Day 32: Rest Day (waiting out storms) - Steel City to Cow Town 2014 - CycleBlaze

October 10, 2014

Day 32: Rest Day (waiting out storms)

There was a lot of rain overnight, but it was surprisingly warm in the morning. 70F at noon. It quit raining from 11 AM to 4 PM, allowing me to explore the town a bit, have lunch, take a few pictures. The temperature dropped rapidly in the evening.

Most of the theaters, restaurants, and motels are lined up on 2 miles of 4-lane road that's gridlocked most of the time. It takes a VERY long time for a pedestrian to cross the road. The strip is uphill all the way from Branson Landing to the Shepherd of the Hills expressway, gaining several hundred feet.

I'm waiting in Branson for 2 days because of the intense storms. Several inches of rain are forecast. Enough to eliminate a mild drought.

I wish I could have gone another day down the road before the storm hit. Then I would be stuck in charming Eureka Springs instead of depressing Branson.

Branson, Missouri. Next door to my motel.
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Branson was not planned. It developed gradually, starting with music theaters such as Andy Williams' Moonlight Theater. Now there are dozens of theaters with live music, and dozens of chain motels and restaurants. The tourist development is quite dense now, but it's all roads and parking lots with little landscaping and few parks or public plazas. Unplanned industrial tourism run amok. I don't mind the cheap motels, though.

The musical theme started as 1950-1960's country and easy listening music. But as the original audience dies off many theaters now delve into the 1970's. Some theaters occasionally have hit musicians such as The Lettermen, Osmonds, Gatlin Brothers, and Mickey Gilley. But most of the theaters merely have top notch tribute bands.

The shows are relentlessly nostalgic and don't have an ounce of rebellion. Consequently Branson is very popular with retired Baptist ministers, retired military officers, and other conservative people over age 70. Branson aspires to be the nation's top destination for traditional entertainment with no gambling, no prostitution, and not much alcohol. Las Vegas for conservatives. They have my permission to use that slogan.

Roadside industrial tourism in Branson, Missouri.
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Besides the theaters, Branson has a large number of industrial tourism attractions for families. Go karts, splash parks, mini golf, toy museum, dinosaur museum, wax museum, car and farm museum, veterans museum, etc. I imagine Branson is packed with families during the summer vacation season. But on a cold rainy October day the visitors were mostly old folks.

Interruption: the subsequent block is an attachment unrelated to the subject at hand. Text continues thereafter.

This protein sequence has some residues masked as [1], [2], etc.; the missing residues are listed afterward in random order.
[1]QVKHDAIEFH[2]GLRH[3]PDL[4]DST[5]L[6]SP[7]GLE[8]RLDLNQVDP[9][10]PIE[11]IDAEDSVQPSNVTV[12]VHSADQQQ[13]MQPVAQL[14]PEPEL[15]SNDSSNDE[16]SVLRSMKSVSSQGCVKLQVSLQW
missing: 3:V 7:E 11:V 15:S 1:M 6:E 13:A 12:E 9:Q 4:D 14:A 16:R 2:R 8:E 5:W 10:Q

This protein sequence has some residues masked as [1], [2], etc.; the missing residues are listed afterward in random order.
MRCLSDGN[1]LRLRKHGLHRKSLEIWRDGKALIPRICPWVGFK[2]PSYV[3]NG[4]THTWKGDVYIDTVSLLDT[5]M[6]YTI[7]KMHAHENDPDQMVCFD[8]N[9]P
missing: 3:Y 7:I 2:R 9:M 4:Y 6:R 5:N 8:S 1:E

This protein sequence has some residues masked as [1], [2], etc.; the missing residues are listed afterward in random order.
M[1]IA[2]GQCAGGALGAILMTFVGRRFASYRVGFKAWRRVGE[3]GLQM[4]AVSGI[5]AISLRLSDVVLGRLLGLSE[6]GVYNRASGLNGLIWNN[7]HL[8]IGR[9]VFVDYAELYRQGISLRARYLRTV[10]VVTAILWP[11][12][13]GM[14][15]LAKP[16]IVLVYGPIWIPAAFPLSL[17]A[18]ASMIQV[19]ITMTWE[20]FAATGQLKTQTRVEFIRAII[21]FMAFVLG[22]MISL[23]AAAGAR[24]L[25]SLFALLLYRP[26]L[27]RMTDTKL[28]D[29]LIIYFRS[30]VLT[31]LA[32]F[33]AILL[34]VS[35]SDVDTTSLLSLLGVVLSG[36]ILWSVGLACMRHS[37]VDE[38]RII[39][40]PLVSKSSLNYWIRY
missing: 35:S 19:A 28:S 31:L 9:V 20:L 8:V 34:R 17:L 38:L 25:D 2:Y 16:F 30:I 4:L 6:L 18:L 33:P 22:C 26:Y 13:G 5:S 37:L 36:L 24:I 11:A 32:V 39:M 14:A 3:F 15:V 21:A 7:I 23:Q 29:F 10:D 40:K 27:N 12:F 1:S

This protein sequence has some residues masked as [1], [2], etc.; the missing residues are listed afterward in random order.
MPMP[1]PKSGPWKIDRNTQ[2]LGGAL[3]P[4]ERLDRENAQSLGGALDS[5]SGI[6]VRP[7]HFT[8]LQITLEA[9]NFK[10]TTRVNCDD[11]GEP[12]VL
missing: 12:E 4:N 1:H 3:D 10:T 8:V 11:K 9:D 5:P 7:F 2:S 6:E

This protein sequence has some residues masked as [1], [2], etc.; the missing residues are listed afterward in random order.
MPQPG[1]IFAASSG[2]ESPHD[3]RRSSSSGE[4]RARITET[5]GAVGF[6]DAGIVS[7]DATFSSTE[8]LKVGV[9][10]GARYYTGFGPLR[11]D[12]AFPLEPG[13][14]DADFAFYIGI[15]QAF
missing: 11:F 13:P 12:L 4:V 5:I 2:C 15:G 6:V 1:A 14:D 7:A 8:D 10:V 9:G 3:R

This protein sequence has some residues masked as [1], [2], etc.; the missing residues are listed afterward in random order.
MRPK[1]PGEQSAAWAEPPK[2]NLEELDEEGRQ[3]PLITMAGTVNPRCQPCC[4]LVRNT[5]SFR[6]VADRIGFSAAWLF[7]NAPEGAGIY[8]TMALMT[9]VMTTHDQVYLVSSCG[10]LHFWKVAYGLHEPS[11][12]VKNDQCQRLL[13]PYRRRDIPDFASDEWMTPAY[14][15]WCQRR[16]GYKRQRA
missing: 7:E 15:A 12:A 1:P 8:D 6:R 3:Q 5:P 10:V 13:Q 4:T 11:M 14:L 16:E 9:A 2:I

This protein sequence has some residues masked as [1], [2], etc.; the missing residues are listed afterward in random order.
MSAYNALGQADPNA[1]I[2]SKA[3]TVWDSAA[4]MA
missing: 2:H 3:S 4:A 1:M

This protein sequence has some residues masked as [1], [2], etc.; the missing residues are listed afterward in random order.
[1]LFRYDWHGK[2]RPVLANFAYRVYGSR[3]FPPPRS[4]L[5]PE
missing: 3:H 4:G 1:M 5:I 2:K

Land-locked Branson, Missouri.
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I haven't seen a bike rack in weeks. Branson has thousands of low-paid hospitality workers, many of whom can't afford a car. Branson still doesn't have bike lanes, though.

The absence of bike racks and bike lanes in this region seems odd to me. In my low-income rural Oregon county the main town has bike lanes on nearly every major road. Most stores have a bike rack. Bicycle and pedestrian facilities are taken for granted in the west coast states, even in small towns.

WalMart in Branson has the first bike rack I've seen since Cumberland, Maryland.
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I planned my route to Fort Worth and learned what lodging is available in each town. I decided that the Talimena Scenic Drive is beyond my abilities. 6310 feet of climbing between Mena and Talihina is too much for one day. Instead I will go a few miles north, more on the edge of the Oachita mountains. With one rest day and no weather delays it should take me 11 days to get to Fort Worth.

The evening was very cold, wet, and windy. I had no desire to go anywhere.

Distance: 7.2 mi. (11.5 km)

Today's ride: 7 miles (11 km)
Total: 1,586 miles (2,552 km)

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